Marijuana-related emergency room visits in Colorado hospitals have increased three-fold since the state legalized recreational pot use in 2014, casting into doubt the notion that cannabis is harmless, The Daily Wire is reporting.
For decades, advocates for cannabis legalization have insisted that the plant is more-or-less harmless, at least in healthy adults. It’s a claim that has largely been backed up only anecdotally, as marijuana’s status as a Category I controlled substance (“no medical benefit”) has severely limited federally-funded research into the plant.
Doctors in Colorado emergency rooms, however, are re-thinking the definition of the word “harmless,” as distressed pot users have been turning up in the state’s emergency rooms in droves. In general, the sick individuals present with one of two different reactions: the bad trip and the mystery vomiting illness.
The Bad Trip
While it’s generally considered impossible to overdose on cannabis — at least to the point that usage turns fatal, or even likely to cause acute health problems — according to addiction center Desert Hope, it is quite possible to ingest so much that you have a bad experience.
Pot users have known forever that smoking — or otherwise ingesting — too much pot too soon can lead to paranoia, hallucinations, and even heart palpitations.
There’s another wrinkle as well. While users who inhaled too much cannabis, usually through smoking it, account for some pot-related ER visits, most ended up there from so-called “edibles.” Edibles are cannabis-infused food products, such as candies or cookies.
The problem is that users don’t always know how big of a dose of edibles to take. What’s more, edibles take a couple of hours to work, and impatient users may take more than they should. Long story short, users are ingesting too much pot via edibles, having undesirable results, and turning up in emergency rooms.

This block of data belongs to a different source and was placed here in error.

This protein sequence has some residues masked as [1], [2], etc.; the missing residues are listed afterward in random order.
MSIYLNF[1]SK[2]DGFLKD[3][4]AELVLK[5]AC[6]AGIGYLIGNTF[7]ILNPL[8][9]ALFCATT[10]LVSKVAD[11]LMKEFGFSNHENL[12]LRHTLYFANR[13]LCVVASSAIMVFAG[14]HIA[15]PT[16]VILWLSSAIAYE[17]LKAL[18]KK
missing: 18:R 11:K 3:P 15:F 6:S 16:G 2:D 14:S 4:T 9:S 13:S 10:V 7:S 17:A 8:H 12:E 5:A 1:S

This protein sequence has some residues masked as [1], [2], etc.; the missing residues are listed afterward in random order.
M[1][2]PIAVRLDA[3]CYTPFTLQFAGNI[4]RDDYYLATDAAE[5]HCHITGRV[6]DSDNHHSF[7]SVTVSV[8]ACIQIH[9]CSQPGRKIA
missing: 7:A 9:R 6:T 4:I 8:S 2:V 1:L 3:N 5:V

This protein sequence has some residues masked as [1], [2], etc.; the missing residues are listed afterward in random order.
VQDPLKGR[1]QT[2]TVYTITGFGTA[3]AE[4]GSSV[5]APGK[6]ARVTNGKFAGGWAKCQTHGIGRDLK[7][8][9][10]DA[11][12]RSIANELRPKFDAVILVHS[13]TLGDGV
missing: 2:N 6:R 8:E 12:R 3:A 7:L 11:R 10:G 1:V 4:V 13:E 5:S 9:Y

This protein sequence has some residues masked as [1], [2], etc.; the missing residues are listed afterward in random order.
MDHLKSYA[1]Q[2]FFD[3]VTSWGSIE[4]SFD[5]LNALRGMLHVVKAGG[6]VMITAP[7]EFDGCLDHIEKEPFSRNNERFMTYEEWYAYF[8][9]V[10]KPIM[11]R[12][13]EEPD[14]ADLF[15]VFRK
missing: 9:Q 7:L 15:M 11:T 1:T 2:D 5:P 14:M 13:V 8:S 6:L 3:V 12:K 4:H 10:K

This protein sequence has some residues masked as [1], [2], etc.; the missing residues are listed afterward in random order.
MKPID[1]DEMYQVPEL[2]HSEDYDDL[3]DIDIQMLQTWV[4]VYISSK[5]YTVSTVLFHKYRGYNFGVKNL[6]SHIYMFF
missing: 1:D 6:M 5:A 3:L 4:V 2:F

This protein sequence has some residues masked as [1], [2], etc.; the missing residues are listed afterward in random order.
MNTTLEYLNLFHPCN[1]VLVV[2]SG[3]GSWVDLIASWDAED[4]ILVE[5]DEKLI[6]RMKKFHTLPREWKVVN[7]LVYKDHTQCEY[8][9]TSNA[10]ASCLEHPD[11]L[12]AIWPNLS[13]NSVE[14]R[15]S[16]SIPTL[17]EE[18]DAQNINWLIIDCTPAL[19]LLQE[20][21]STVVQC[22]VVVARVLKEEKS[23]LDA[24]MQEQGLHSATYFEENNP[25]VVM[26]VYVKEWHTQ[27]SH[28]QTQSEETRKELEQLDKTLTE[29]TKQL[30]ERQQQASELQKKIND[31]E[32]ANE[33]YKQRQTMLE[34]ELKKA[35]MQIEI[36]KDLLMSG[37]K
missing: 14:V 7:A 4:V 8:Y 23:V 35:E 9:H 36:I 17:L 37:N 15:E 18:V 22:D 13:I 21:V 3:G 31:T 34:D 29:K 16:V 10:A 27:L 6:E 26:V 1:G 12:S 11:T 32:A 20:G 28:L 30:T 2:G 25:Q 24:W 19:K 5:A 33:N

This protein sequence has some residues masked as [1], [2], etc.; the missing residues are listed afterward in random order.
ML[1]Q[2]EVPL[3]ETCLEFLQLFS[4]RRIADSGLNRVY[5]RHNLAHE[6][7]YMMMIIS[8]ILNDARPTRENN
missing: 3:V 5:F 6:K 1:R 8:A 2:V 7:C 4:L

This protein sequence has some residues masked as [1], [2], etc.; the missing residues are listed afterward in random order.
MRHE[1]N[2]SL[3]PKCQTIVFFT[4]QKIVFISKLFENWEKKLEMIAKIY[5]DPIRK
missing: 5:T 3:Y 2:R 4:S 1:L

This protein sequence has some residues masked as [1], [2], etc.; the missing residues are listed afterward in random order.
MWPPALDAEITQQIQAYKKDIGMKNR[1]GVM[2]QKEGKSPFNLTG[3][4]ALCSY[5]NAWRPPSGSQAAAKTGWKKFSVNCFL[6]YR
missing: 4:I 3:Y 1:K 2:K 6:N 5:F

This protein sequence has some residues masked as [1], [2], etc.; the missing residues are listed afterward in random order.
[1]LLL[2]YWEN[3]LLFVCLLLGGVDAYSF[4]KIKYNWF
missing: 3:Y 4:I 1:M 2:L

Those symptoms generally go away after a few hours, but not all new users — or veteran users — know that. And there’s little that the emergency room can do about a bad trip, anyway.
Unfortunately, says Dr. Andrew A. Monte, an emergency medicine physician at UCHealth University of Colorado Hospital, he’s seen at least one patient commit suicide while under the effects of cannabis edibles. Others who have never had psychiatric problems have turned up acting acutely psychotic. And of course, the problem of small children getting into cannabis edibles cannot be overstated.
The Mystery Vomiting Disease
Another problem, apart from acute “overdosing,” is manifesting in long-term, heavy cannabis users, says Business Insider. The users, seemingly out of nowhere, manifest a bizarre illness in which they have indescribable stomach pain and uncontrollable vomiting. The only relief for “cannabis hyperemesis syndrome,” as it’s being called, seems to be hot baths. As of this writing, doctors are baffled about how to address it.
Calling marijuana use “harmless” may be a bit of a stretch, a conclusion reached by a team of doctors in their new study published in the Annals of Internal Medicine. And while few are calling for reversing legalization, doctors recommend, at the very least, that pot retailers be up-front with customers about the possible side-effects. They also call for stricter labeling of edibles, reminding users that everyone reacts differently to different amounts of eaten cannabis, and that caution is in order.